After the shooting at Marjory Stoneman Douglas High School in Parkland, Florida, Colin Dussault didn’t know how to talk to his then-10-year-old daughter. “As I raise my daughter and see what’s going on, I feel helpless, sad and isolated,” he says.
So he wrote a poem. Directed at America’s youth, the words were an apology for the violence he felt adults allowed to happen. Shout “stop!” to the violence, it urges.
The Lakewood songwriter soon decided the cathartic lines should be sung. Enlisting a dream team of Cleveland musicians including Michael Stanley and Alex Bevan, Dussault transformed his poem into “Song For Our Children,” an anthem for young Americans fighting to end gun violence.
Moved by the poem, Bevan joined first, devising a melody and recording a guitar track. From there, the project “was like a snowball,” Dussault says. He lengthened the piece from nine to 12 stanzas so more artists, from Stanley to Chris Allen and Austin “Walkin’ Cane,” could join the cause. After students were criticized for March’s nationwide March For Our Lives, Dussault organized the Snowflake Choir, a backing chorus of about 40 children, including his daughter and her friends, to sing the refrain: “Stand up! Speak up!” For the final touch, iconic Indians’ centerfield drummer John Adams laid down percussion.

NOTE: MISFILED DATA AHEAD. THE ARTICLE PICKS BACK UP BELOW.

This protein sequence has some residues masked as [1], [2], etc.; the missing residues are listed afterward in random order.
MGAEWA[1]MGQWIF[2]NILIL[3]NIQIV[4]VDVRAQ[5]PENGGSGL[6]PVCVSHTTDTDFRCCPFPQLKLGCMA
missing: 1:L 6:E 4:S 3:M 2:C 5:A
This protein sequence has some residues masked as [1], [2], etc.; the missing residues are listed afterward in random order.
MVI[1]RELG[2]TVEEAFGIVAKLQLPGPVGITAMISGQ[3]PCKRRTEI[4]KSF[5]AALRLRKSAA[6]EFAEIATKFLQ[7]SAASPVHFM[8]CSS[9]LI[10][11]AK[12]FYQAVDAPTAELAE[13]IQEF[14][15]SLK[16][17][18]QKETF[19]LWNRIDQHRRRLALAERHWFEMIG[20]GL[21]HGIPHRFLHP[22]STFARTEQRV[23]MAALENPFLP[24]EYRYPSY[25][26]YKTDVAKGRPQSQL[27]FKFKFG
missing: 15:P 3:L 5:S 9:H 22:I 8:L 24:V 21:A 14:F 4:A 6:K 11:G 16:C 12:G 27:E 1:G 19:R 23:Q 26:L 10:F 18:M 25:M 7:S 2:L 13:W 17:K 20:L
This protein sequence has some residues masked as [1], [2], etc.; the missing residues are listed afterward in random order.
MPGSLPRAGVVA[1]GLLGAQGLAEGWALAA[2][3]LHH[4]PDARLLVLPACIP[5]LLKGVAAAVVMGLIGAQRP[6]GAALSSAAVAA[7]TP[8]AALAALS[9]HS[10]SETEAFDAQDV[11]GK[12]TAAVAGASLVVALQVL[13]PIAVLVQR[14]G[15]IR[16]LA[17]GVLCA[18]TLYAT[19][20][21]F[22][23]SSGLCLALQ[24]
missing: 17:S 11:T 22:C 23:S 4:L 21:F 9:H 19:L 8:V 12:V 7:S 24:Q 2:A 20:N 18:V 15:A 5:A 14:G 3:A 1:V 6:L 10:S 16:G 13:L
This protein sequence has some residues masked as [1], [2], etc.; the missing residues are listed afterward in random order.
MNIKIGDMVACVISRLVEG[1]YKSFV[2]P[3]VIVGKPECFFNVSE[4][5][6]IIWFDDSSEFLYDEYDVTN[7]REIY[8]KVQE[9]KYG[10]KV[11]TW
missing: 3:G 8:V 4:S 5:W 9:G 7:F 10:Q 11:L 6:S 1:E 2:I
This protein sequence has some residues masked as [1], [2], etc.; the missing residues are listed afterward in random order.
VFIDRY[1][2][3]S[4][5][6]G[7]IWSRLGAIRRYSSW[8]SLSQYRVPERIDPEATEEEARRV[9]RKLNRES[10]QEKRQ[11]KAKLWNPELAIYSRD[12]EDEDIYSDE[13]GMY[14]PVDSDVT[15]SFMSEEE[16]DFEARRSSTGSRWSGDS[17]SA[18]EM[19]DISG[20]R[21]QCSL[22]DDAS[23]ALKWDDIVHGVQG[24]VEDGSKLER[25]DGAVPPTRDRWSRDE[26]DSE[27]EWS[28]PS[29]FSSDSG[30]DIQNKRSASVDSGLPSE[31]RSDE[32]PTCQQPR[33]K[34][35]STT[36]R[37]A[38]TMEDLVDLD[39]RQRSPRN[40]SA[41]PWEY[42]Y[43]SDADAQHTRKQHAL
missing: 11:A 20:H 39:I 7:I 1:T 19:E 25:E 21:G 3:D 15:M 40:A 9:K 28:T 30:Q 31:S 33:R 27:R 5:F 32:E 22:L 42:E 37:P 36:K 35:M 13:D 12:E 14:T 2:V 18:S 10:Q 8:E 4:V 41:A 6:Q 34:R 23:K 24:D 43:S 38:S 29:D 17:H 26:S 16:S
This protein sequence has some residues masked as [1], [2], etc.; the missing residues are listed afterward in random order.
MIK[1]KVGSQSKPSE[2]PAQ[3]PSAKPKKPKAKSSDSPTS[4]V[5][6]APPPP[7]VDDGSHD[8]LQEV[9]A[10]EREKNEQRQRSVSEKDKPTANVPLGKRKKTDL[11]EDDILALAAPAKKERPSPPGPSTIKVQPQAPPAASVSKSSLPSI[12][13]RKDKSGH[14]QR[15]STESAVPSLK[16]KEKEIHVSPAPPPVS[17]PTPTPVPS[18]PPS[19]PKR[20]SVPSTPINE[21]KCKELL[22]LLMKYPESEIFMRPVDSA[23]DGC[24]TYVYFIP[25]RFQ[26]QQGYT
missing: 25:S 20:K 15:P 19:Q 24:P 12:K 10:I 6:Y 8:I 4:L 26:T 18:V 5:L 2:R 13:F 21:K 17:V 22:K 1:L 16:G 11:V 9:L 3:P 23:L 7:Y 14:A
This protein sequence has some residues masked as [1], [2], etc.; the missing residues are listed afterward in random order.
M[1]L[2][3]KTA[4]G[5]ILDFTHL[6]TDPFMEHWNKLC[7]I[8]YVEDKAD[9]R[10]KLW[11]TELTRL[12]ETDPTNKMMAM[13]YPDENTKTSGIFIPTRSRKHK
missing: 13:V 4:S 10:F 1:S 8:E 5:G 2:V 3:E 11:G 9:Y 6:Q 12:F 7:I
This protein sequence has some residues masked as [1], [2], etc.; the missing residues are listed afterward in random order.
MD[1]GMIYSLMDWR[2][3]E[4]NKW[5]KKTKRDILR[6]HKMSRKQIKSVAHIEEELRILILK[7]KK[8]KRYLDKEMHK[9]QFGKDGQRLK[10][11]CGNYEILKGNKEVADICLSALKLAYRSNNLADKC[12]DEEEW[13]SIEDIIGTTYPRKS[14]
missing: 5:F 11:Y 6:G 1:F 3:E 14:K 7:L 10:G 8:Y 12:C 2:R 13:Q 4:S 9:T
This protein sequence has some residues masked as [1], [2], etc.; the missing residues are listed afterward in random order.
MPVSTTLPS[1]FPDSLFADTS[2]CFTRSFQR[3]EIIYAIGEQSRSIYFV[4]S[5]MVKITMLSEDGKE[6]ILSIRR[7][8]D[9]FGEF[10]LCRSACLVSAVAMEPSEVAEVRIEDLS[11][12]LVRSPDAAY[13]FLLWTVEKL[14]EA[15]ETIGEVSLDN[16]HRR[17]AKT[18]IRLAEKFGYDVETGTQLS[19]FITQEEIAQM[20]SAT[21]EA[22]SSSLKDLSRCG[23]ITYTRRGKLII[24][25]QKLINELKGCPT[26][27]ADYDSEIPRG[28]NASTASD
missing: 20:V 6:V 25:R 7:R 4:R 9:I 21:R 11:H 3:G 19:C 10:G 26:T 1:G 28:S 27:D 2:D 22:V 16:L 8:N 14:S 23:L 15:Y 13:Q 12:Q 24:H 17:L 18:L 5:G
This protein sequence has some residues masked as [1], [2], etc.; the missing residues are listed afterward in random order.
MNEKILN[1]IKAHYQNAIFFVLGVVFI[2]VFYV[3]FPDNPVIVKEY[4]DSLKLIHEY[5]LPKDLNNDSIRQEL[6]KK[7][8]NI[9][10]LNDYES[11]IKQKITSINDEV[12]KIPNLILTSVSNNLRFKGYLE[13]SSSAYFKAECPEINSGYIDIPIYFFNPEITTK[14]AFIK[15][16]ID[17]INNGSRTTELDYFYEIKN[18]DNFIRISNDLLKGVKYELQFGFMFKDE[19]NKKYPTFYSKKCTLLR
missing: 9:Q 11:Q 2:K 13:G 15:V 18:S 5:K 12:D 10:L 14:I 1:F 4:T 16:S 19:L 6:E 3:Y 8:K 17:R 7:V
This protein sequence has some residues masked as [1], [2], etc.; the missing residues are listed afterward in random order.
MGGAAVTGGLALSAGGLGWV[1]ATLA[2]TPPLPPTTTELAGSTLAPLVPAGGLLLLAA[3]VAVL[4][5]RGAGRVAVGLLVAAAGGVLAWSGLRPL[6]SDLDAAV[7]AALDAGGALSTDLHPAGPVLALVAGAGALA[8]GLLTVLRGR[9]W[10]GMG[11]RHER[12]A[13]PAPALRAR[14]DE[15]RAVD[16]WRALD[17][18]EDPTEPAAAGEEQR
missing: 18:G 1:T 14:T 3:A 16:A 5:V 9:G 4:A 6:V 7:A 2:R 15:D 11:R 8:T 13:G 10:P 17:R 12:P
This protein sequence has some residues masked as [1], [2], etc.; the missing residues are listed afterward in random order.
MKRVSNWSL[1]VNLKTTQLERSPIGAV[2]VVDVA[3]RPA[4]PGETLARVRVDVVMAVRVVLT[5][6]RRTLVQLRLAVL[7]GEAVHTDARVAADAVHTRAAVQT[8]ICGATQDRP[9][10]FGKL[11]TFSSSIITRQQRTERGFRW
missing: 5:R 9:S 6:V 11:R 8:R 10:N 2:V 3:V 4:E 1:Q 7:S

“That song helped me because we all came together because we have a common belief that our children need to be kept safe,” says Dussault.
The song helped more than just him. Proceeds for the track, sold at concerts and online, are donated to Moms Demand Action For Gun Sense in America. The tune even reached a Parkland teacher who lost two students in the shooting. After discovering the song during a Cleveland visit, she emailed Dussault asking to meet him and his daughter. The new friends talked for hours.
“Music is just as powerful as guns,” Dussault says. “They can shoot bullets, but we can shoot songs and emotions.”